Wednesday, May 6, 2020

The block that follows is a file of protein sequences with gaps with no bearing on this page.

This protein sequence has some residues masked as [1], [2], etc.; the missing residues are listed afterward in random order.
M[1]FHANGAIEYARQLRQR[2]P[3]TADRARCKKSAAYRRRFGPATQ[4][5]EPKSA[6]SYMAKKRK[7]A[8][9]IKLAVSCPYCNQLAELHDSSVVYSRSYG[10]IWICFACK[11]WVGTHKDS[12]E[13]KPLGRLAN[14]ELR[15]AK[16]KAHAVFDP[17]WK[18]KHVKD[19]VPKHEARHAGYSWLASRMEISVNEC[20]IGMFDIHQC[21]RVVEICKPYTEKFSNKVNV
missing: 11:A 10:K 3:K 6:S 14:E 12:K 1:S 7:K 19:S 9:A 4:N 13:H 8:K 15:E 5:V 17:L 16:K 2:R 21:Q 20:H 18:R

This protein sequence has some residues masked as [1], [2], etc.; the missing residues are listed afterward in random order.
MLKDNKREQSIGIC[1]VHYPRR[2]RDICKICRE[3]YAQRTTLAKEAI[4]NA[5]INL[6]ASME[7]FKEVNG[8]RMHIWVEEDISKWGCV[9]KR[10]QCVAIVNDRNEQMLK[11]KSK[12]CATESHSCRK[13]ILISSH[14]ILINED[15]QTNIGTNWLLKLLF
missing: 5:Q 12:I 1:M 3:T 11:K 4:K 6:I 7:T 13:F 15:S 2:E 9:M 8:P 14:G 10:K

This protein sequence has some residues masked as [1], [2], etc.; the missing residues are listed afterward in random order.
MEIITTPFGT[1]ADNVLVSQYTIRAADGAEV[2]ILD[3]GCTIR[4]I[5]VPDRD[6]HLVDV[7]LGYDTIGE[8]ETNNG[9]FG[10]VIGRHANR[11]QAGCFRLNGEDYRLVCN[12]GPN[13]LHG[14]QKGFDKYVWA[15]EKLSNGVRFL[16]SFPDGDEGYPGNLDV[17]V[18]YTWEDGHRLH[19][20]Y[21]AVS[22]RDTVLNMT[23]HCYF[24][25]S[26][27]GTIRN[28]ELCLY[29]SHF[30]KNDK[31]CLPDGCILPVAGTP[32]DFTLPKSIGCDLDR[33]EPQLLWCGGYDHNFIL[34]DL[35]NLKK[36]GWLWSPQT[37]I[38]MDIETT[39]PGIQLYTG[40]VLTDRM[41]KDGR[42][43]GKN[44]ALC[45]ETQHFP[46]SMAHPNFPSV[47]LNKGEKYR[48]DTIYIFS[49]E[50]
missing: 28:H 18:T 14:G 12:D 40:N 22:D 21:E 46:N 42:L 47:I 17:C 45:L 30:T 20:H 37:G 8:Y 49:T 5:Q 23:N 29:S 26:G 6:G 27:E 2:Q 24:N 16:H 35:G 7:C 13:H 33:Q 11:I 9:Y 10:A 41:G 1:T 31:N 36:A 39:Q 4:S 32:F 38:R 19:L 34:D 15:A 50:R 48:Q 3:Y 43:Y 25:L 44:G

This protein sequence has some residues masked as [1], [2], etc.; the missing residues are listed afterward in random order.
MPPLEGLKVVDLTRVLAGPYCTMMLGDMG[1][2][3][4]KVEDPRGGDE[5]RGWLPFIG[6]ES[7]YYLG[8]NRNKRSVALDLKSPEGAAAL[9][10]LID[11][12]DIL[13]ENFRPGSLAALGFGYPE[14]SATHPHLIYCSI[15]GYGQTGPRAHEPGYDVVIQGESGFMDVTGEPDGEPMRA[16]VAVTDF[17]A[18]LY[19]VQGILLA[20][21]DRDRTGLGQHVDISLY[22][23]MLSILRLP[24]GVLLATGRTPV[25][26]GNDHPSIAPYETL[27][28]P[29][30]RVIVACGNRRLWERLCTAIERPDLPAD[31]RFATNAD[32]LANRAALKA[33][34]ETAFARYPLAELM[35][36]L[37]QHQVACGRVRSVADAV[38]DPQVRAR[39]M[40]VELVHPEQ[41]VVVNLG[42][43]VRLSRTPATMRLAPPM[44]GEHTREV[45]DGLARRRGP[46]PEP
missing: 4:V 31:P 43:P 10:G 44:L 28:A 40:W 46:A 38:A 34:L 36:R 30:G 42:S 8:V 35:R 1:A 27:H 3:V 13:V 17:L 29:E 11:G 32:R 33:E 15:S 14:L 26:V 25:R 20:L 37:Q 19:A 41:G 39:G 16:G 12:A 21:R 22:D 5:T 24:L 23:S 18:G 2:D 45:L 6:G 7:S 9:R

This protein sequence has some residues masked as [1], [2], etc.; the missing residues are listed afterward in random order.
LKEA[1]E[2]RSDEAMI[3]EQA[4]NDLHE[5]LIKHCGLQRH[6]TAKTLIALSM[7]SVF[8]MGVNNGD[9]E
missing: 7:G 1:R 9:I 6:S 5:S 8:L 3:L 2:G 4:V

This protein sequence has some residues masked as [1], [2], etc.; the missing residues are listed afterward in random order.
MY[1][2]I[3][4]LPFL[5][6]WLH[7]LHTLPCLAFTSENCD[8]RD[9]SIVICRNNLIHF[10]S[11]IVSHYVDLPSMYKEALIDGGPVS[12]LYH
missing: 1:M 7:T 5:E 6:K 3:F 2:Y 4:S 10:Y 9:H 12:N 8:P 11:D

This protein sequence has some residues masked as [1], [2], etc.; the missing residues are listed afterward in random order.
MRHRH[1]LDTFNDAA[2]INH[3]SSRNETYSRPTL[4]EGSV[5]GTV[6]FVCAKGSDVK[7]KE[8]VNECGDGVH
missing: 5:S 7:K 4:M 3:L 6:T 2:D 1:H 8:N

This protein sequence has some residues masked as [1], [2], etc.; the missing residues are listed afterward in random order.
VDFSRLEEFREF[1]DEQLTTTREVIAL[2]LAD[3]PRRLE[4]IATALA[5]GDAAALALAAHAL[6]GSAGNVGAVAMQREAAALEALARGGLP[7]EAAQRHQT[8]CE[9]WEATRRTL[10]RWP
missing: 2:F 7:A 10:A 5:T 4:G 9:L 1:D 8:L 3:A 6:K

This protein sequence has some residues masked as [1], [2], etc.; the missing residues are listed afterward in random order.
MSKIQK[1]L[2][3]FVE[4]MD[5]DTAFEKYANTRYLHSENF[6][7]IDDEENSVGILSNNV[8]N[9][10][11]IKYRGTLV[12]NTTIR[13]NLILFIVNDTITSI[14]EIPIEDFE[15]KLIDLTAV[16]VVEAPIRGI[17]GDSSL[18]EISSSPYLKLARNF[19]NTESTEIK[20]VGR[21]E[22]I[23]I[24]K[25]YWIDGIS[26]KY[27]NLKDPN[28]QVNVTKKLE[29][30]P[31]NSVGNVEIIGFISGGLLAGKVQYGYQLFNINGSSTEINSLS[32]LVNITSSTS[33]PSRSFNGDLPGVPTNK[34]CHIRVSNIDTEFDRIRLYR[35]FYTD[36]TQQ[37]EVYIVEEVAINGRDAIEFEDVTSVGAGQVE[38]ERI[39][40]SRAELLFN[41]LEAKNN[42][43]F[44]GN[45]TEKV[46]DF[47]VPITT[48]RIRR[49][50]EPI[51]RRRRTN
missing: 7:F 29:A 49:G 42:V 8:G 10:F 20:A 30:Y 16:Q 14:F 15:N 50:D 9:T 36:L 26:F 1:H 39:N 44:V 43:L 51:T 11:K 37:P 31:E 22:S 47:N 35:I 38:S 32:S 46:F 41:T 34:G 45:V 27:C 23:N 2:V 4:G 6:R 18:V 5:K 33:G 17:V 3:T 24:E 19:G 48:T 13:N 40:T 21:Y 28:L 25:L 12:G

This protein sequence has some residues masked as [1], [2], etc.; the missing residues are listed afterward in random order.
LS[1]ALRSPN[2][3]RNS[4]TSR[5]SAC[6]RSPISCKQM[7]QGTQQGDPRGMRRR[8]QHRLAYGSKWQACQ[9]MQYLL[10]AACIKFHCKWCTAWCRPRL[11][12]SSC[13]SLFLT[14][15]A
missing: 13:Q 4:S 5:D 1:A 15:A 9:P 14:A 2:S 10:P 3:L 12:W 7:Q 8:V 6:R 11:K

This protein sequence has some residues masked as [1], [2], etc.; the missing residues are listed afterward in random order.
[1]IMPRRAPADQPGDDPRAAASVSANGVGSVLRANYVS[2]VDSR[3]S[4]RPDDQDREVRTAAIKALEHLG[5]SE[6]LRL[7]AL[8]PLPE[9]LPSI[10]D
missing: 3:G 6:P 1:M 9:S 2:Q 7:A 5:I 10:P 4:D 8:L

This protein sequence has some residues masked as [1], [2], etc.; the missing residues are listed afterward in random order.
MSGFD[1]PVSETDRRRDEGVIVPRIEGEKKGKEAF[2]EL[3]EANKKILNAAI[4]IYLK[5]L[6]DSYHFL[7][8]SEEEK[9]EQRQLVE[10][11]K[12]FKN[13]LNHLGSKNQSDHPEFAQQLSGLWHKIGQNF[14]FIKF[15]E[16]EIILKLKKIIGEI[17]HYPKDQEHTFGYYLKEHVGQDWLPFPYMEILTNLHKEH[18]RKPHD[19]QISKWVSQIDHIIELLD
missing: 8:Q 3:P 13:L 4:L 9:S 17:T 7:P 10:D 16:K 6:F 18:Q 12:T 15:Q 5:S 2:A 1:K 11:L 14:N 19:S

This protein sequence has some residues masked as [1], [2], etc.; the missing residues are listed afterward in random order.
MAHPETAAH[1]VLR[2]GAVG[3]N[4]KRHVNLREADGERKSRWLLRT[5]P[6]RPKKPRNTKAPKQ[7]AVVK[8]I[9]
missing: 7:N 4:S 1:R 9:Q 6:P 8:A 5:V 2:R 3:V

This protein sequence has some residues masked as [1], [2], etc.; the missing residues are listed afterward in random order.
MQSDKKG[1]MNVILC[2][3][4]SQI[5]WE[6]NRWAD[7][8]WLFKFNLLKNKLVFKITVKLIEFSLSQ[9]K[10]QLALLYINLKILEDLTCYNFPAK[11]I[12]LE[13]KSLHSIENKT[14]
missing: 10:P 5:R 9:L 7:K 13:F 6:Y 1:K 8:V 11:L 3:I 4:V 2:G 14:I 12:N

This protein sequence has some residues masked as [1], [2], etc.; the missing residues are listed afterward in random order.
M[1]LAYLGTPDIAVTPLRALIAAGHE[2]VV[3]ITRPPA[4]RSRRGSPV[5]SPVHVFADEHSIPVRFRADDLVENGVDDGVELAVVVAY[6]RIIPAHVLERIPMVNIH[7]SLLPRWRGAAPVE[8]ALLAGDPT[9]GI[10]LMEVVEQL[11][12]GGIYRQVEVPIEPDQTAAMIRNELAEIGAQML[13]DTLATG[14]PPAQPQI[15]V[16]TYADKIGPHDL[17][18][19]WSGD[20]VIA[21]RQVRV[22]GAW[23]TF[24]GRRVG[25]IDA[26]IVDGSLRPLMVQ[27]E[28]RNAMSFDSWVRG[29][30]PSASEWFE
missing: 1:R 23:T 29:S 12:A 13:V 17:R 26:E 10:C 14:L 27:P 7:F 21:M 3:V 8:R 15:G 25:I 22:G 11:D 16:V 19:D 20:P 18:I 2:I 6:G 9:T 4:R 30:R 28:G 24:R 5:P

Sarbanes Oxley Act Of 2002 Essay - 1421 Words